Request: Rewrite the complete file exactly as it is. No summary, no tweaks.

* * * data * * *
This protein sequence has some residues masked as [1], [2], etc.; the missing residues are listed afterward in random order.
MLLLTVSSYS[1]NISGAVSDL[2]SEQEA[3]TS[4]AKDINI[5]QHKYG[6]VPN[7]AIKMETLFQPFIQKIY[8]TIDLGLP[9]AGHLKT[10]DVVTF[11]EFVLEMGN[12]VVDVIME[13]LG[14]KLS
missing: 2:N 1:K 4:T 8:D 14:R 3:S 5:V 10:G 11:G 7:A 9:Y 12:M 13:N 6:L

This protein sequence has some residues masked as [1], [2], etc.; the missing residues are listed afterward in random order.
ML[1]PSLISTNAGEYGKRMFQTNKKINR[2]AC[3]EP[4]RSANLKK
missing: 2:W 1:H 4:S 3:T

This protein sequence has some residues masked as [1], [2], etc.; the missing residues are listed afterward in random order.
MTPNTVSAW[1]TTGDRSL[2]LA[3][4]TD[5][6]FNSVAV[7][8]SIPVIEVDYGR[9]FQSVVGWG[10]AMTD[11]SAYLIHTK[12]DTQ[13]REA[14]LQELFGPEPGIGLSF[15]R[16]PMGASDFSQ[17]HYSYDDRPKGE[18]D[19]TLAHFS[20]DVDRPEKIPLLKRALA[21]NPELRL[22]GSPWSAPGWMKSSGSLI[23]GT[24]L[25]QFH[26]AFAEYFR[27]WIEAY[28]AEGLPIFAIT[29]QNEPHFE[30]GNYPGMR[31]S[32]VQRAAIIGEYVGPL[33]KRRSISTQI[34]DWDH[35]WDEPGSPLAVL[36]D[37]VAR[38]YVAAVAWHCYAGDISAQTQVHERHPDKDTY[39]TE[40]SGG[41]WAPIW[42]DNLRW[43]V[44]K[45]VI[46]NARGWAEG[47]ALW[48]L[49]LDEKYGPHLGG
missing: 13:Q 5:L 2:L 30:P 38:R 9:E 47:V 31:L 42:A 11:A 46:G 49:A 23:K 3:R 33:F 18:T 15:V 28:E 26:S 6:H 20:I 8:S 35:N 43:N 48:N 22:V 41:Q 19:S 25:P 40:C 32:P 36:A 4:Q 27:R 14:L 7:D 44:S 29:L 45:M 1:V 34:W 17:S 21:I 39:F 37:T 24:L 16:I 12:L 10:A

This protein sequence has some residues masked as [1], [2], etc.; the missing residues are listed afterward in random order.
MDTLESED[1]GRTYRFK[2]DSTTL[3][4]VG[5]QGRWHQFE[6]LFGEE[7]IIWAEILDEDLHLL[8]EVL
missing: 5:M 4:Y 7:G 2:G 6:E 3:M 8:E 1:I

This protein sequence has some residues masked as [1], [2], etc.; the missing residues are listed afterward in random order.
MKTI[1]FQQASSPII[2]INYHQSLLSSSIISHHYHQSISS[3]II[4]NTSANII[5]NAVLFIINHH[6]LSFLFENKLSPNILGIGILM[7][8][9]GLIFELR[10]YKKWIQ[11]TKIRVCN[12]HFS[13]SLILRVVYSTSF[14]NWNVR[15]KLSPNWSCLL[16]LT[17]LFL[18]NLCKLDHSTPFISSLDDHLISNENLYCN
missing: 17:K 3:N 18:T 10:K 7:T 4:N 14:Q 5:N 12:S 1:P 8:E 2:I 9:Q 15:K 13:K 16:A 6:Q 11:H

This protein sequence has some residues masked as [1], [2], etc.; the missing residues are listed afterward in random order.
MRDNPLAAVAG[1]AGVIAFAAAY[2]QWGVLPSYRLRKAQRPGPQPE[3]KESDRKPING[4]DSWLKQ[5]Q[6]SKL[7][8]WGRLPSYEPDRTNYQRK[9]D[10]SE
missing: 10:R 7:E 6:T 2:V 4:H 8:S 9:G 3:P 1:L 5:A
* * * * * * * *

This protein sequence has some residues masked as [1], [2], etc.; the missing residues are listed afterward in random order.
MLLLTVSSYS[1]NISGAVSDL[2]SEQEA[3]TS[4]AKDINI[5]QHKYG[6]VPN[7]AIKMETLFQPFIQKIY[8]TIDLGLP[9]AGHLKT[10]DVVTF[11]EFVLEMGN[12]VVDVIME[13]LG[14]KLS
missing: 2:N 1:K 4:T 8:D 14:R 3:S 5:V 10:G 11:G 7:A 9:Y 12:M 13:N 6:L

This protein sequence has some residues masked as [1], [2], etc.; the missing residues are listed afterward in random order.
ML[1]PSLISTNAGEYGKRMFQTNKKINR[2]AC[3]EP[4]RSANLKK
missing: 2:W 1:H 4:S 3:T

This protein sequence has some residues masked as [1], [2], etc.; the missing residues are listed afterward in random order.
MTPNTVSAW[1]TTGDRSL[2]LA[3][4]TD[5][6]FNSVAV[7][8]SIPVIEVDYGR[9]FQSVVGWG[10]AMTD[11]SAYLIHTK[12]DTQ[13]REA[14]LQELFGPEPGIGLSF[15]R[16]PMGASDFSQ[17]HYSYDDRPKGE[18]D[19]TLAHFS[20]DVDRPEKIPLLKRALA[21]NPELRL[22]GSPWSAPGWMKSSGSLI[23]GT[24]L[25]QFH[26]AFAEYFR[27]WIEAY[28]AEGLPIFAIT[29]QNEPHFE[30]GNYPGMR[31]S[32]VQRAAIIGEYVGPL[33]KRRSISTQI[34]DWDH[35]WDEPGSPLAVL[36]D[37]VAR[38]YVAAVAWHCYAGDISAQTQVHERHPDKDTY[39]TE[40]SGG[41]WAPIW[42]DNLRW[43]V[44]K[45]VI[46]NARGWAEG[47]ALW[48]L[49]LDEKYGPHLGG
missing: 13:Q 5:L 2:L 30:P 38:R 9:E 47:V 31:L 42:A 11:A 46:G 49:A 23:K 3:R 33:F 18:T 15:V 28:E 26:S 6:H 20:I 8:S 35:N 43:N 48:N 22:V 41:Q 19:S 25:P 40:C 32:P 36:A 4:Q 27:R 14:L 7:D 44:S 29:L 45:M 1:V 34:W 17:S 21:I 39:F 37:T 24:L 16:I 12:L 10:A

This protein sequence has some residues masked as [1], [2], etc.; the missing residues are listed afterward in random order.
MDTLESED[1]GRTYRFK[2]DSTTL[3][4]VG[5]QGRWHQFE[6]LFGEE[7]IIWAEILDEDLHLL[8]EVL
missing: 5:M 4:Y 7:G 2:G 6:E 3:M 8:E 1:I

This protein sequence has some residues masked as [1], [2], etc.; the missing residues are listed afterward in random order.
MKTI[1]FQQASSPII[2]INYHQSLLSSSIISHHYHQSISS[3]II[4]NTSANII[5]NAVLFIINHH[6]LSFLFENKLSPNILGIGILM[7][8][9]GLIFELR[10]YKKWIQ[11]TKIRVCN[12]HFS[13]SLILRVVYSTSF[14]NWNVR[15]KLSPNWSCLL[16]LT[17]LFL[18]NLCKLDHSTPFISSLDDHLISNENLYCN
missing: 17:K 3:N 18:T 10:K 7:T 4:N 14:Q 5:N 12:S 1:P 8:E 2:I 9:Q 15:K 13:K 16:A 6:Q 11:H

This protein sequence has some residues masked as [1], [2], etc.; the missing residues are listed afterward in random order.
MRDNPLAAVAG[1]AGVIAFAAAY[2]QWGVLPSYRLRKAQRPGPQPE[3]KESDRKPING[4]DSWLKQ[5]Q[6]SKL[7][8]WGRLPSYEPDRTNYQRK[9]D[10]SE
missing: 10:R 7:E 6:T 2:V 4:H 8:S 9:G 3:P 1:L 5:A